THE Securities and Exchange Commission (SEC) in separate advisories warned the public against the investment-taking activities of six entities that are not registered as a corporation or a partnership.
The commission identified them as PPG Investment Group, Livewell Multi-Ventures, BlackRock, Perfx Solution Corp., Trading Basket, and Flipkart. All are not authorized to solicit investments from the public.
PPG Investment, which also operates as Conamor Shop, was found to be engaging in investment-taking activities including borrowing capital from investors to buy beauty products. These products are said to be sold to consumers with investors profiting from the sales.
PPG Investment is not registered with the commission and operates without the necessary license, the regulator said.
Meanwhile, Livewell Multi-Ventures entices the public to invest in its advertisements, trading, agriculture, manufacturing and logistics operations.
According to the SEC, the entity offers three plans — Tester Plan, Home Starter, and Eagle Plan, at P500, P5,000 and P50,000, respectively. Investors are promised a fixed return income of 3% for 60 days or a total of 180% in two months.
In another advisory, the SEC warned the public against BlackRock, which it found to have been recruiting investors with a promised earning from “crude oil energy.”
BlackRock offers five types of investment plans that cost from P100 to P5,000 for a promised daily income as high as 5.4% and as low as 1.5%.
The entity shares the same name as a multinational investment company.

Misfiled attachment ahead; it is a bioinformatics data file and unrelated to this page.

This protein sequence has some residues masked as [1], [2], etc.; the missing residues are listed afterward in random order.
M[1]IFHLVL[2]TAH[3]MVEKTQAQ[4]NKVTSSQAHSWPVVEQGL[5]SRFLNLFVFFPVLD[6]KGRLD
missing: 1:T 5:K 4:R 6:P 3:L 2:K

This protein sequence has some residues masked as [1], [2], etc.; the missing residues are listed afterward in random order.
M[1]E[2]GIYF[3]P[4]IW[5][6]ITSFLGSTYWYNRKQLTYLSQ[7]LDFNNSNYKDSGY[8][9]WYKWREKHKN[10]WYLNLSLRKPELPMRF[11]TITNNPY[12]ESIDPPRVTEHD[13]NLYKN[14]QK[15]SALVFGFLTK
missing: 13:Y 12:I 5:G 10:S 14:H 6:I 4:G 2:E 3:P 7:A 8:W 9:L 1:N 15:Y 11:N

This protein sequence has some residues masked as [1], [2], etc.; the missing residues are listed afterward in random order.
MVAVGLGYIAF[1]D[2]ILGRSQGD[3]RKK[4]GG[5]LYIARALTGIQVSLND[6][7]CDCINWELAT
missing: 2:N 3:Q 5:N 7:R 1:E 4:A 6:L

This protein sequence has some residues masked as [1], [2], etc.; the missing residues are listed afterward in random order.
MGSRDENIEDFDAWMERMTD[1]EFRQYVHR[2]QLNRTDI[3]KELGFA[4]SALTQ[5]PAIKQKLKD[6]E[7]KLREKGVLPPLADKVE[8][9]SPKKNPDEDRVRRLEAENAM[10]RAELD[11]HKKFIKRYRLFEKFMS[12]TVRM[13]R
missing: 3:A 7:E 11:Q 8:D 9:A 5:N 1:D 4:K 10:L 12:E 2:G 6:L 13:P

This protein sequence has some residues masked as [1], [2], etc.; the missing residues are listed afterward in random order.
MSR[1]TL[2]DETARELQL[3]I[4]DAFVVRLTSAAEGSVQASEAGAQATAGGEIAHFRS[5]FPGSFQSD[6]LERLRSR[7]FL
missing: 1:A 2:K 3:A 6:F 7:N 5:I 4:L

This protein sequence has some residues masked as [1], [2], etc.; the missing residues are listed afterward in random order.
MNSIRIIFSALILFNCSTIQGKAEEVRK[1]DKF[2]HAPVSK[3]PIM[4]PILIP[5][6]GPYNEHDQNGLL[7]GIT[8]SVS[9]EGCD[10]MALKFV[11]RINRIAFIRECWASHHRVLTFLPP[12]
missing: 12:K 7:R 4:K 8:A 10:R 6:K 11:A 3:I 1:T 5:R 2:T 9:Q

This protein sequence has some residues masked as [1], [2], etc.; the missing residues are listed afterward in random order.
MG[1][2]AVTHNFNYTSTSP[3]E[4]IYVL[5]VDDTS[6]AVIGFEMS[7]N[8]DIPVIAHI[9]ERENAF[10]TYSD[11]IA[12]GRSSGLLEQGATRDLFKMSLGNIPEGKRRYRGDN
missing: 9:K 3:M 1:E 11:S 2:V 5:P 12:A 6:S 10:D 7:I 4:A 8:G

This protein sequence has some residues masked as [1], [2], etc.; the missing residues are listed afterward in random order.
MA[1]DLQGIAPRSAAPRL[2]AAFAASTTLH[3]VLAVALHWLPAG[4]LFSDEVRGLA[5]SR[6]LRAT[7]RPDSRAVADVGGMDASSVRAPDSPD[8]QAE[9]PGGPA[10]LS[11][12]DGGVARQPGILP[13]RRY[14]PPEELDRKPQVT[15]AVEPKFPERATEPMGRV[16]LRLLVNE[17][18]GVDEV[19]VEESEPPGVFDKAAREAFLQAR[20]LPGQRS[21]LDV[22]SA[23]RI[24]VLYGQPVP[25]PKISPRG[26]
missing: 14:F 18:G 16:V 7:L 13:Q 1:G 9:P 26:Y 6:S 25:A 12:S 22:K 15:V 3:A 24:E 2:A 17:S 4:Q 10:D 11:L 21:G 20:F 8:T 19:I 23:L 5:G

According to the regulator, the real BlackRock, Inc. believes that what the local entity offers is an active scam.
Separately, the commission found out that Trading Cartel, an entity which the commission previously issued an advisory against, is operating as Perfx Solution and Trading Basket or Trading Philippines.
All three entities, according to the SEC, are under Jeiel Jephone Ofreneo Canlas, who also goes by the name Japhon Canlas.
Meanwhile, Flipkart is said to have been offering an “advance fee” scheme, which is a form of fraud wherein investors are promised a large sum of money in exchange for a small up-front payment.
“If the victim makes the payment, the fraudster either asks for further fees from the victim or they simply disappear after obtaining the amount,” the regulator said.
The SEC told the public not to enter into such arrangements and advised them to report advance fee frauds or scams to the National Bureau of Investigation or the Philippine National Police’s Anti-Cybercrime Group. — Justine Irish D. Tabile